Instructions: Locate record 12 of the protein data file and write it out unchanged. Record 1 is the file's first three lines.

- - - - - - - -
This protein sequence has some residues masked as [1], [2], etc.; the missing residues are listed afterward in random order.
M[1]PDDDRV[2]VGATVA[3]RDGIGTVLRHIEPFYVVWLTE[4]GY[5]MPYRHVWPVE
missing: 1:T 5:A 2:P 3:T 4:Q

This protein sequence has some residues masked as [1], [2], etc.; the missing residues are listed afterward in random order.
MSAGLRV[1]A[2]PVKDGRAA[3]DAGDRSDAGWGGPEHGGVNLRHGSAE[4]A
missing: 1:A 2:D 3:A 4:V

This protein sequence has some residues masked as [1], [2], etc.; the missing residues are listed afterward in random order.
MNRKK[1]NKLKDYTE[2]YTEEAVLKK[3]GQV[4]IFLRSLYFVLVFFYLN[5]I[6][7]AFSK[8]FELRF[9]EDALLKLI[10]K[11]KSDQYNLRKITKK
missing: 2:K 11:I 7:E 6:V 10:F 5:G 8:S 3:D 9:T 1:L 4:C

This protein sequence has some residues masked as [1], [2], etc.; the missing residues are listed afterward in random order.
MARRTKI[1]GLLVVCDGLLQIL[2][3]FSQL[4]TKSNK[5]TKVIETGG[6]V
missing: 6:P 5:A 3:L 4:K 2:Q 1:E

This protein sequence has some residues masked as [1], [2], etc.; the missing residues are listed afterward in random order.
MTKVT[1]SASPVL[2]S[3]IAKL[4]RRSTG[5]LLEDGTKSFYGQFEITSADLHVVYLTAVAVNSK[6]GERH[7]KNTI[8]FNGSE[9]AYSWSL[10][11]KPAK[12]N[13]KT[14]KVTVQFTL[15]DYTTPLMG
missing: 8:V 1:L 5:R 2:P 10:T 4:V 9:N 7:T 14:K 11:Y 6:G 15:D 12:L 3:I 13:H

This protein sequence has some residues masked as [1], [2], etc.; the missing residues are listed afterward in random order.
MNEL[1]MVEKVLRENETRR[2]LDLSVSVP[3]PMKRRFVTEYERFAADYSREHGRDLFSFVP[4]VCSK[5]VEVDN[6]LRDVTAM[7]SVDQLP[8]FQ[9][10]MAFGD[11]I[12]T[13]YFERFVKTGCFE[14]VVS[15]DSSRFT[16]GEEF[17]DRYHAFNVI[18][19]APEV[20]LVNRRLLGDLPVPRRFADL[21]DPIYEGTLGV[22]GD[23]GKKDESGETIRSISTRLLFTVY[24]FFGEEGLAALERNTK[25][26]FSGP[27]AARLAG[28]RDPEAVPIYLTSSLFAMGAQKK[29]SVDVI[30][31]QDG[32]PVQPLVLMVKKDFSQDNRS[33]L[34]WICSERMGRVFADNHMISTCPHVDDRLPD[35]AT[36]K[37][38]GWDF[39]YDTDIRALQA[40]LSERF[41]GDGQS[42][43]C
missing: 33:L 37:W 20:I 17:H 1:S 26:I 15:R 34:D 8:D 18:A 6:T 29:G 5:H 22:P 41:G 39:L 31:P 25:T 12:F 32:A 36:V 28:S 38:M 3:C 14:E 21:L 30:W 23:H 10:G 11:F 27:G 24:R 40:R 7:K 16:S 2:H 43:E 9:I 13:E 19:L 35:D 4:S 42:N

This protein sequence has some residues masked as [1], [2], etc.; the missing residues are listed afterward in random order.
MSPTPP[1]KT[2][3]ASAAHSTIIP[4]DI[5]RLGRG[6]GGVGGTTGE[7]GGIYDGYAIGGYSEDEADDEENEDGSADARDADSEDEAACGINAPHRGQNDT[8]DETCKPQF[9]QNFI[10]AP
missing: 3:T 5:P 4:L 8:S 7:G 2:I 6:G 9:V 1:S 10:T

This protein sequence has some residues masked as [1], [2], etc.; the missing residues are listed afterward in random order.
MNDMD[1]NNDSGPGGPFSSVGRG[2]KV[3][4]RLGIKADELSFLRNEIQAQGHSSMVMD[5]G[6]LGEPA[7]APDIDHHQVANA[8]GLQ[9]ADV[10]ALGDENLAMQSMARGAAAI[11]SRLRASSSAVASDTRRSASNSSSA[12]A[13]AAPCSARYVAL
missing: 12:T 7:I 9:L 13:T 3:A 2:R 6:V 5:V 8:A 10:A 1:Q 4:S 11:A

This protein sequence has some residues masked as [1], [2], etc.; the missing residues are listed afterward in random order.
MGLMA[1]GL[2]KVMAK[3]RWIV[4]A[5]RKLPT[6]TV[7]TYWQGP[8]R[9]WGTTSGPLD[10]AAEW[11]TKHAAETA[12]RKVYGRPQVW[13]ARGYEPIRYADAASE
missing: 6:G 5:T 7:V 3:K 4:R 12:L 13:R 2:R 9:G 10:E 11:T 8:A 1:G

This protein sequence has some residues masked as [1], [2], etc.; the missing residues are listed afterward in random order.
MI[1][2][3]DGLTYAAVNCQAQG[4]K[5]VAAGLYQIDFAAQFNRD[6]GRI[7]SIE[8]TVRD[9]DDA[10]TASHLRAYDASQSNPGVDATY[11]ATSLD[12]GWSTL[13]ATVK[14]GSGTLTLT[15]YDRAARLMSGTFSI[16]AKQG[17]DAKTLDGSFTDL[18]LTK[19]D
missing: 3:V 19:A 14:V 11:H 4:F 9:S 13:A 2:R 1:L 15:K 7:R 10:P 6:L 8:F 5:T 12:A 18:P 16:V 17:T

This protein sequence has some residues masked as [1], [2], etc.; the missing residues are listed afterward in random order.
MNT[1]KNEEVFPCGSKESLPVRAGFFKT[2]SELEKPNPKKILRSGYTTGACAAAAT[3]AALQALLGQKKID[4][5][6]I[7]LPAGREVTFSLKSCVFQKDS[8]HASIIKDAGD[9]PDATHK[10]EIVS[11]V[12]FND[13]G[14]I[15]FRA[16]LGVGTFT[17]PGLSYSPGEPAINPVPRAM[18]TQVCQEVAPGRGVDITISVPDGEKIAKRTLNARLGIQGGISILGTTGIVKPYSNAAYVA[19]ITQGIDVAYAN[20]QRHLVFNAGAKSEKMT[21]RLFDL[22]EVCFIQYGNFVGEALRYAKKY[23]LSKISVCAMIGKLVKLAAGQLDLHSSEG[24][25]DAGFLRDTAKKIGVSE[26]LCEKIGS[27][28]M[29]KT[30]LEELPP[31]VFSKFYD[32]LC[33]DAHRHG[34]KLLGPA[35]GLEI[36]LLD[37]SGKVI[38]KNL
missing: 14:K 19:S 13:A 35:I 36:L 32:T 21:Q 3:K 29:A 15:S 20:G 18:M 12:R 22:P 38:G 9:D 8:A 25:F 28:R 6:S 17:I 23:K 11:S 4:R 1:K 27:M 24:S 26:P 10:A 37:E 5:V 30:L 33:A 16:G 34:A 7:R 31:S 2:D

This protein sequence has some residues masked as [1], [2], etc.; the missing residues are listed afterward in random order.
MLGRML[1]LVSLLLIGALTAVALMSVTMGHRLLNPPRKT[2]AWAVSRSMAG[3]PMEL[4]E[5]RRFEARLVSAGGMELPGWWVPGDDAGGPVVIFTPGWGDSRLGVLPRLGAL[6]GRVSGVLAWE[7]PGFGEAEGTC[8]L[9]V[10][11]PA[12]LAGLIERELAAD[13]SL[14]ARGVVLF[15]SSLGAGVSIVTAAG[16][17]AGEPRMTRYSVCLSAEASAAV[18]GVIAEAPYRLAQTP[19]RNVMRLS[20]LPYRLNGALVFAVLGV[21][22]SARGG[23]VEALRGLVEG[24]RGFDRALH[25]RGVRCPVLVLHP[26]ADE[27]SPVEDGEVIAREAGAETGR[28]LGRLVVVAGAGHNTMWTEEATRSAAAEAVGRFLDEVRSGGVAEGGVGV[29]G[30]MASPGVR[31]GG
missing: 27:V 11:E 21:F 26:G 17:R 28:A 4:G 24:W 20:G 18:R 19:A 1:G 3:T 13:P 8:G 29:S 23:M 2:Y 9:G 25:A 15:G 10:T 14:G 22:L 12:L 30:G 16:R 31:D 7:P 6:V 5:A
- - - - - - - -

This protein sequence has some residues masked as [1], [2], etc.; the missing residues are listed afterward in random order.
MLGRML[1]LVSLLLIGALTAVALMSVTMGHRLLNPPRKT[2]AWAVSRSMAG[3]PMEL[4]E[5]RRFEARLVSAGGMELPGWWVPGDDAGGPVVIFTPGWGDSRLGVLPRLGAL[6]GRVSGVLAWE[7]PGFGEAEGTC[8]L[9]V[10][11]PA[12]LAGLIERELAAD[13]SL[14]ARGVVLF[15]SSLGAGVSIVTAAG[16][17]AGEPRMTRYSVCLSAEASAAV[18]GVIAEAPYRLAQTP[19]RNVMRLS[20]LPYRLNGALVFAVLGV[21][22]SARGG[23]VEALRGLVEG[24]RGFDRALH[25]RGVRCPVLVLHP[26]ADE[27]SPVEDGEVIAREAGAETGR[28]LGRLVVVAGAGHNTMWTEEATRSAAAEAVGRFLDEVRSGGVAEGGVGV[29]G[30]MASPGVR[31]GG
missing: 27:V 11:E 21:F 26:G 17:R 28:A 4:G 24:W 20:G 18:R 19:A 1:G 3:T 13:P 8:G 29:S 23:M 2:Y 9:G 25:A 15:G 10:T 14:G 22:L 12:L 30:G 16:R 31:D 7:P 6:V 5:A